The COVID-19 pandemic, coupled with the economic turmoil that has taken hold in its wake, has upended our lives and eroded our sense of well-being. The American Psychological Association’s most recent “Stress in America” survey reports that more than 80% of us view the future as a major source of stress. And it’s no wonder. Despite more than three months in virtual lockdown, the virus is still on a rampage. Infections continue to peak in many parts of the country, and we watch helplessly as the reported death toll creeps tragically upward.Meanwhile, millions upon millions of Americans have lost their jobs, and thousands of small businesses have shut their doors with little certainty that they’ll be able to rebound. Across the country, people are foregoing the medications they need in favor of feeding their families. Stress, depression and anxiety have skyrocketed, along with alcohol consumption and domestic abuse. It is clear that the novel coronavirus represents just one pandemic that we are facing. The second—and the one likely to last for a decade, or even a generation—is the mental health pandemic that is already taking its toll in countless ways. Calls to some distress hotlines have increase by 1000%, and prescriptions for anti-anxiety medications have increased by more than a third.
What we can do
We’re in this for the long haul, a fact that will demand a tremendous amount of psychological energy from each of us. So I urge you: take the steps you need to maintain both your physical and mental health—as well as the health of those you love—during this time of unprecedented uncertainty and anxiety.
• Understand the difference between manageable stress and the stress that puts your mental health at risk. What you need to avoid is stress that affects your appetite, your sleep patterns, your motivation, your energy and your interactions with others.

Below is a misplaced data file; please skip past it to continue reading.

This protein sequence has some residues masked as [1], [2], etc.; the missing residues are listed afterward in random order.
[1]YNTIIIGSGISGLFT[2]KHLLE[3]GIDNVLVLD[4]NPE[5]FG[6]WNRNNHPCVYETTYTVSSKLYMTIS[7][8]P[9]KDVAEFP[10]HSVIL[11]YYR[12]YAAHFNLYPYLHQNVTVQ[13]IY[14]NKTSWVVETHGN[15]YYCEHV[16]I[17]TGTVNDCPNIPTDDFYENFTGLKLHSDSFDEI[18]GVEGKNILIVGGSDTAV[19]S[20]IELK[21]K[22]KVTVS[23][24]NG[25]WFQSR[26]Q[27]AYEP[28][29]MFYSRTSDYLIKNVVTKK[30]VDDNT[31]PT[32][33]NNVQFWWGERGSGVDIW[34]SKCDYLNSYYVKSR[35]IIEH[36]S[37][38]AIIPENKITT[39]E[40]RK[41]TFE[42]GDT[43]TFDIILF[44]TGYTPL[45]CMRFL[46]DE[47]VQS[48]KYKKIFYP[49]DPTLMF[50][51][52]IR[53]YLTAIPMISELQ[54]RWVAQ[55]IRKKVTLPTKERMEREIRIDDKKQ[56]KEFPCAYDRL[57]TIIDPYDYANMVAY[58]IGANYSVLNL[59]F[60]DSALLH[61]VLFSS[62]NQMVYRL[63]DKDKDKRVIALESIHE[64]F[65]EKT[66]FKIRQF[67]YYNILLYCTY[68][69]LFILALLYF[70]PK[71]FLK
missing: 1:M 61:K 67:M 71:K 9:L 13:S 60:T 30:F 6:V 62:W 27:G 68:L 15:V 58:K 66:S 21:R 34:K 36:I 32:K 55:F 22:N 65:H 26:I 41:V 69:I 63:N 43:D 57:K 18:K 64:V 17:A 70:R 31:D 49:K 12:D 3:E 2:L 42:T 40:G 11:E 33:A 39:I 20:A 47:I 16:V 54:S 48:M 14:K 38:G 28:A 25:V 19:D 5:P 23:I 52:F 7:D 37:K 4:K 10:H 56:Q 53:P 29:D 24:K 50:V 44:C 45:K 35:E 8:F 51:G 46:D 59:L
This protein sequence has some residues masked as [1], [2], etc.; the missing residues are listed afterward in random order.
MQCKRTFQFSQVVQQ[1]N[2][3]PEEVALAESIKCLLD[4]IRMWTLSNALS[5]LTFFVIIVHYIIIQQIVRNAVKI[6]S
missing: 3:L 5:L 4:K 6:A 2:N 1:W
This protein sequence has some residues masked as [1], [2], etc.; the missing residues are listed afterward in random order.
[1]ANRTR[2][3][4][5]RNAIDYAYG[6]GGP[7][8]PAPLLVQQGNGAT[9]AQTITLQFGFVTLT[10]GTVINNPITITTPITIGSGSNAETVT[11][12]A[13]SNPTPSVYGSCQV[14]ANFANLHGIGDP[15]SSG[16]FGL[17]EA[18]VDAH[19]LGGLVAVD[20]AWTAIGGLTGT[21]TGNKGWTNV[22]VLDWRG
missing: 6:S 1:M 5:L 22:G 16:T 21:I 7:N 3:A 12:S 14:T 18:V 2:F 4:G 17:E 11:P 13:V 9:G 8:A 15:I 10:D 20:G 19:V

• If you feel it’s beyond your control, reach out for help. If you’re employed and your company offers an Employee Assistance Program, take advantage of its services. If you’re not, ask your doctor for a referral to a licensed therapist.
• Create a routine for yourself; it’s normal to feel at loose ends if you don’t have a schedule to follow.
• Stay informed of the CDC guidelines, but don’t over-obsess on the news. And limit your use of social media to contacts with friends and family who are important to you.
• Be aware of quarantine fatigue—especially for your kids—and plan family activities that are safe and enjoyable and can get little minds to focus on fun rather than confusion.
• Consider practicing mindfulness—whether you use meditation, yoga or prayer, it will help to focus on the moment rather than let you mind run wild with “what ifs.”
• And above all, cut yourself some slack. These are unprecedented times—circumstances for which none of us was prepared. It’s natural to feel some anxiety, but the trick is to prevent it from taking over.
Yes, we’re all in this together. But YOUR job is to focus on you, and your family. There will be a time when this virus is behind us; we each need to make sure we’re mentally and physically ready to make the most of it.